Huff Post Business (The Motley Fool): 50 Reasons We're Living Through the Greatest Period in World History
I recently talked to a doctor who retired after a 30-year career. I asked him how much medicine had changed during the three decades he practiced. "Oh, tremendously," he said. He listed off a dozen examples. Deaths from heart disease and stroke are way down. Cancer survival rates are way up. We're better at diagnosing, treating, preventing and curing disease than ever before.
Consider this: In 1900, one percent of American women giving birth died in labor. Today, the five-year mortality rate for localized breast cancer is 1.2 percent. Being pregnant 100 years ago was almost as dangerous as having breast cancer is today.
The problem, the doctor said, is that these advances happen slowly over time, so you probably don't hear about them. If cancer survival rates improve, say, one percent per year, any given year's progress looks low, but over three decades, extraordinary progress is made.
Compare health-care improvements with the stuff that gets talked about in the news -- NBC anchor Andrea Mitchell interrupted a Congresswoman last week to announce Justin Bieber's arrest -- and you can understand why Americans aren't optimistic about the country's direction. We ignore the really important news because it happens slowly, but we obsess over trivial news because it happens all day long.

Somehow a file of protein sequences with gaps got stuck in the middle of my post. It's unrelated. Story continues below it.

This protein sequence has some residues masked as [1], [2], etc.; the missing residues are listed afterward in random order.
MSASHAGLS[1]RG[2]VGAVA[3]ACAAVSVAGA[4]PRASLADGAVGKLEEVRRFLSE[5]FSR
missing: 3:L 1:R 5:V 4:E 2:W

Expanding on my belief that everything is amazing and nobody is happy, here are 50 facts that show we're actually living through the greatest period in world history.
1. U.S. life expectancy at birth was 39 years in 1800, 49 years in 1900, 68 years in 1950 and 79 years today. The average newborn today can expect to live an entire generation longer than his great-grandparents could.
2. A flu pandemic in 1918 infected 500 million people and killed as many as 100 million. In his book The Great Influenza, John Barry describes the illness as if "someone were hammering a wedge into your skull just behind the eyes, and body aches so intense they felt like bones breaking." Today, you can go to Safeway and get a flu shot. It costs 15 bucks. You might feel a little poke.
3. In 1950, 23 people per 100,000 Americans died each year in traffic accidents, according to the Census Bureau. That fell to 11 per 100,000 by 2009. If the traffic mortality rate had not declined, 37,800 more Americans would have died last year than actually did. In the time it will take you to read this article, one American is alive who would have died in a car accident 60 years ago. ...